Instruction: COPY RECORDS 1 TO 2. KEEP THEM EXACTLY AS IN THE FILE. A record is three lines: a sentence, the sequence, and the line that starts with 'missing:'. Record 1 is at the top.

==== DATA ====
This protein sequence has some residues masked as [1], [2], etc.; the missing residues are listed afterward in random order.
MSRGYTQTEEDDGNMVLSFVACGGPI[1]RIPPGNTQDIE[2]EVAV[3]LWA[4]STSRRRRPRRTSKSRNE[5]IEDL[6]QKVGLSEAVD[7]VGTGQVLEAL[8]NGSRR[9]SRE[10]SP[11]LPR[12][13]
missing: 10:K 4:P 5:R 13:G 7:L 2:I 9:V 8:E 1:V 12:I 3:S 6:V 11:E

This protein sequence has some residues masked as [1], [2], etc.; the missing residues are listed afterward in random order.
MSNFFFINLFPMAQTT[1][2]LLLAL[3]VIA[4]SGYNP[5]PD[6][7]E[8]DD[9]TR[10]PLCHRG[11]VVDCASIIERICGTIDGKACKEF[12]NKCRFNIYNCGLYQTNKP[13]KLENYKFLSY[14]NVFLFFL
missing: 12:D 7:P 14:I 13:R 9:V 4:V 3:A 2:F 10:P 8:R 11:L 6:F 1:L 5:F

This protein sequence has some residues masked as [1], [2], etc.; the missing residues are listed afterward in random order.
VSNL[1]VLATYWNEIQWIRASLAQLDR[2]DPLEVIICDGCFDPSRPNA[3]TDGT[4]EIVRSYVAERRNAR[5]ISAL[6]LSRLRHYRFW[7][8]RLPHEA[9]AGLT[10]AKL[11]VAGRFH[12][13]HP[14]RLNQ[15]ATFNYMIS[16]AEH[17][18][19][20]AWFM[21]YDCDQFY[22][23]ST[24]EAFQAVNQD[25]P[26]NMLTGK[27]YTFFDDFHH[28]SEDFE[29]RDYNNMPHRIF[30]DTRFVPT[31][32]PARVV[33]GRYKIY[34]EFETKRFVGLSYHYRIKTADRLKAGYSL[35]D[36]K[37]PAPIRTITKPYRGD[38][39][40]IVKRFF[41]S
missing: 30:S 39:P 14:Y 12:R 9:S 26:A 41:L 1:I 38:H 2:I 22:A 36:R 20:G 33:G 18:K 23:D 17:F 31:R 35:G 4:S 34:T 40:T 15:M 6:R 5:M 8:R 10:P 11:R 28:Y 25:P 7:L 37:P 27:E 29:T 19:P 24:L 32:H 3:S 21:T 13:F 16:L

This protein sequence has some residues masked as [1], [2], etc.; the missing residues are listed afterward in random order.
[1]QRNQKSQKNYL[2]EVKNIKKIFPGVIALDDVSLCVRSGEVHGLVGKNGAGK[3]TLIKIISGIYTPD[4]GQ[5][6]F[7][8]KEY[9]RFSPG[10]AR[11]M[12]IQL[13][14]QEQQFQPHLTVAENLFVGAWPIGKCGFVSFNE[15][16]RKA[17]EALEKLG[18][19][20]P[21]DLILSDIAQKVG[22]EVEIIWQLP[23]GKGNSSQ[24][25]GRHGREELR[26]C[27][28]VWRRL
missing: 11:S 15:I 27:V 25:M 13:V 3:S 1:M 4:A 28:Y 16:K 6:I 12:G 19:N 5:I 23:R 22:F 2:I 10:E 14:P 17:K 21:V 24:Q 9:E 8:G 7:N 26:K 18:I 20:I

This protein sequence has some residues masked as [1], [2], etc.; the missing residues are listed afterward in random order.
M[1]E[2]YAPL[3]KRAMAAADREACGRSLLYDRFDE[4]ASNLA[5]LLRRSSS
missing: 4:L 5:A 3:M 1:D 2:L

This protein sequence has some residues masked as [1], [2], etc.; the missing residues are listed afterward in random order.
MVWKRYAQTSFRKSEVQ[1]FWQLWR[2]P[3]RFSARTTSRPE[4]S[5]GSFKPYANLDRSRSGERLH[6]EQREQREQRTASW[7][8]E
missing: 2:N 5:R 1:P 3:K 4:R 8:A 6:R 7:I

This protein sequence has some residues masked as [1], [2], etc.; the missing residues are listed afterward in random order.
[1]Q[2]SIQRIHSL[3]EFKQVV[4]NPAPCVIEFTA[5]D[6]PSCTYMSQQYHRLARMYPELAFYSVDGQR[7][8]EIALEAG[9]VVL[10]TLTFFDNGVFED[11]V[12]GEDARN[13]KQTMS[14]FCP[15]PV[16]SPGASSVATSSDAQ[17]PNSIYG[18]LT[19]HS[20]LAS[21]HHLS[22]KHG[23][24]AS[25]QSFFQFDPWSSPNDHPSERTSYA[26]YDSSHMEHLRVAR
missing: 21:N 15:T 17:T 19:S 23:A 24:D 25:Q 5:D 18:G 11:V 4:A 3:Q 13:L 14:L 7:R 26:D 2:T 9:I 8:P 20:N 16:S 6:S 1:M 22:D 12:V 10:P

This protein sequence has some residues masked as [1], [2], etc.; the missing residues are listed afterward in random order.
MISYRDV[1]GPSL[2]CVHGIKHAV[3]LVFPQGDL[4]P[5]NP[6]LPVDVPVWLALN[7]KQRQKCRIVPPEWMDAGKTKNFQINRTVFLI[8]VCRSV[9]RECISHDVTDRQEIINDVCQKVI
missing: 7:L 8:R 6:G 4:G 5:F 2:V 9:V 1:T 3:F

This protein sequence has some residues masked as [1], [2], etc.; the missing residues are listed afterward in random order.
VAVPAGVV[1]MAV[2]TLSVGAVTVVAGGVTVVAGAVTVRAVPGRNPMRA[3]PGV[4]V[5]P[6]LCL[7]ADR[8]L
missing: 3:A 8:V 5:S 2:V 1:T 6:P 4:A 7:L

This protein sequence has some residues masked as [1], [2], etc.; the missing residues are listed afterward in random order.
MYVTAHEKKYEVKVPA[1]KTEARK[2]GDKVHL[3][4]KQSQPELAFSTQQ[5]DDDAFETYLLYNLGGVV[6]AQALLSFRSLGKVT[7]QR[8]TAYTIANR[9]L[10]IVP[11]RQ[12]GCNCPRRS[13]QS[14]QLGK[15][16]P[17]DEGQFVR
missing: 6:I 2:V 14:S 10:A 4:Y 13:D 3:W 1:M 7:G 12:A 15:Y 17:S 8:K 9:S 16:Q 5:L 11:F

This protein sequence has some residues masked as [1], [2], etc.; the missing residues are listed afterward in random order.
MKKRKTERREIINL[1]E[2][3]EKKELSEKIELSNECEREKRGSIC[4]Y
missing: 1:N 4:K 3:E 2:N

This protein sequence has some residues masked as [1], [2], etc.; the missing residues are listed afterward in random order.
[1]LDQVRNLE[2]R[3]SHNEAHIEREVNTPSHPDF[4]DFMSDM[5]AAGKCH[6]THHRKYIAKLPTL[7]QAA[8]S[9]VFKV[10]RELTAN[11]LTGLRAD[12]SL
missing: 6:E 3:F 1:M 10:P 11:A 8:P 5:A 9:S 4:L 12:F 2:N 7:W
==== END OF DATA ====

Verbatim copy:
This protein sequence has some residues masked as [1], [2], etc.; the missing residues are listed afterward in random order.
MSRGYTQTEEDDGNMVLSFVACGGPI[1]RIPPGNTQDIE[2]EVAV[3]LWA[4]STSRRRRPRRTSKSRNE[5]IEDL[6]QKVGLSEAVD[7]VGTGQVLEAL[8]NGSRR[9]SRE[10]SP[11]LPR[12][13]
missing: 10:K 4:P 5:R 13:G 7:L 2:I 9:V 8:E 1:V 12:I 3:S 6:V 11:E

This protein sequence has some residues masked as [1], [2], etc.; the missing residues are listed afterward in random order.
MSNFFFINLFPMAQTT[1][2]LLLAL[3]VIA[4]SGYNP[5]PD[6][7]E[8]DD[9]TR[10]PLCHRG[11]VVDCASIIERICGTIDGKACKEF[12]NKCRFNIYNCGLYQTNKP[13]KLENYKFLSY[14]NVFLFFL
missing: 12:D 7:P 14:I 13:R 9:V 4:V 3:A 2:F 10:P 8:R 11:L 6:F 1:L 5:F